1. Just to let you all know...the price of Dietrich's leaf lard is now $2.50 per pound. No online shopping cart and no credit card set up either - you have to call in your order and send a check. Then they'll ship out your lard.

                      I'll let you all know how my pies come out...I'm looking forward to trying my hand at piecrust from scratch with this product.

                      2 Replies
                      1. re: Kris

                        I ordered about 10 lbs from Dietrich's last year. Excellent lard and it makes delicious pie crust!

                        1. re: Kris

                          I ordered some from Dietrichs and was not impressed, before making pies I tried frying with it , the smell clung to my clothes and hair, I dont think this was leaf lard. I make pies with half butter and half lard. The lard I have been using comes from Canadian Super Markets and is very acceptable. In search of perfection however I wanted to try leaf lard and I may keep trying.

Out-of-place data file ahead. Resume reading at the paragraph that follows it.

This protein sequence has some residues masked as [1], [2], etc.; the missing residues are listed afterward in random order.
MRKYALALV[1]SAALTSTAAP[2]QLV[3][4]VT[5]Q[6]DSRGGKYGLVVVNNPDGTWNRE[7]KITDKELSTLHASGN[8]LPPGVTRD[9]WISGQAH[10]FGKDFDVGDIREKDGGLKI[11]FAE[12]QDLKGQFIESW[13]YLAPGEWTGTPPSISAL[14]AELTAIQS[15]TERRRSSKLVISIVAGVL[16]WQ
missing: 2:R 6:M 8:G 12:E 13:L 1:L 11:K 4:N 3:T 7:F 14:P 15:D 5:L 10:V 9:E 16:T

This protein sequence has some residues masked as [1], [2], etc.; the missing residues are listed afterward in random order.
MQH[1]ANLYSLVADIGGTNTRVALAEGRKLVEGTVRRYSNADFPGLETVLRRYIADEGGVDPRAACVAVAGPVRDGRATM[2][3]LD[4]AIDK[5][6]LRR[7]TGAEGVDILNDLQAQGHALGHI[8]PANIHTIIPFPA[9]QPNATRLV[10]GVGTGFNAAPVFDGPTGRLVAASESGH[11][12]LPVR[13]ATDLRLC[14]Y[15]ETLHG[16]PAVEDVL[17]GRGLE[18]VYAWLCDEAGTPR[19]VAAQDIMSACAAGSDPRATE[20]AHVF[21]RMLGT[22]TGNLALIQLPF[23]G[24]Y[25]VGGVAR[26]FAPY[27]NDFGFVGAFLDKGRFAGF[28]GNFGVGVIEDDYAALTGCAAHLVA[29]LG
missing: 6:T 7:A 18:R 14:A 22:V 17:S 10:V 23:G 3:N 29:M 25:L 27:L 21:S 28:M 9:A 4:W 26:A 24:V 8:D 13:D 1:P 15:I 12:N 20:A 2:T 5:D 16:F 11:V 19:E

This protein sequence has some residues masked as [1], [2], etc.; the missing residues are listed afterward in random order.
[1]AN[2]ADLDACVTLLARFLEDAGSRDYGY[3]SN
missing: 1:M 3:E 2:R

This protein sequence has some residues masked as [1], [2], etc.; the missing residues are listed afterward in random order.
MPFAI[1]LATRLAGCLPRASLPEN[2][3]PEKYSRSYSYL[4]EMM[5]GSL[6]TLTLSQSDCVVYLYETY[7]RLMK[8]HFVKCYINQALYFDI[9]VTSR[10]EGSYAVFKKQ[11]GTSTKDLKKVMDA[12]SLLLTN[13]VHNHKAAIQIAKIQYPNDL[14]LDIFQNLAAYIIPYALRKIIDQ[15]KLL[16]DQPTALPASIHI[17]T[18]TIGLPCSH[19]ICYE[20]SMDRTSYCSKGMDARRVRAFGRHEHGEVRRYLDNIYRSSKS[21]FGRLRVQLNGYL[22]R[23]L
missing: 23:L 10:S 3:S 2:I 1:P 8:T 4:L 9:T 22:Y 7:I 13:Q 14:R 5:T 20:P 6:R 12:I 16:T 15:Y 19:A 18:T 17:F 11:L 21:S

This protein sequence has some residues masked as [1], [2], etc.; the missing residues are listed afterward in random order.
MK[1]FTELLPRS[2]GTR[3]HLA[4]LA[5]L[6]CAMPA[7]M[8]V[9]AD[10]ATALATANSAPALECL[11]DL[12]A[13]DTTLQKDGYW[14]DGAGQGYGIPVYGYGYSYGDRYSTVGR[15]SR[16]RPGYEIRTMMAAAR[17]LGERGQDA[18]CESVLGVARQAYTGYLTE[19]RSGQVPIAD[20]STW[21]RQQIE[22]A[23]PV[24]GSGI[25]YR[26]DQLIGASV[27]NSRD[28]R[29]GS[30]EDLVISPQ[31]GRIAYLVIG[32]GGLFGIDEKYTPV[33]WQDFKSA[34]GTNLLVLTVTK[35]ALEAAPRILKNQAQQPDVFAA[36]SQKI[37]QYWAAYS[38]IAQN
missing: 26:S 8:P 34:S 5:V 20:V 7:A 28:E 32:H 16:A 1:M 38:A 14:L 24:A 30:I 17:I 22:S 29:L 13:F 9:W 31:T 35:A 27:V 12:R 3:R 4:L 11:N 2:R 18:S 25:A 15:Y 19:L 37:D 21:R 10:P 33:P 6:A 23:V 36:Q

2. I get mine from Fiedler Family Farms at our local farmers market. They have a website and shop too. They were supposed to be butchering hogs recently and have a new batch of lard available.



                          1. Where ever you buy it, make sure it is not hydrogenated. After trying to order some from a source in Pennsylvania they admitted that they buy 55 gallon drums of hydrogenated lard from Hormel. Yuck.
                            I finally found a source for unrendered pork fat at a Italian food store in Montreal.

                            1 Reply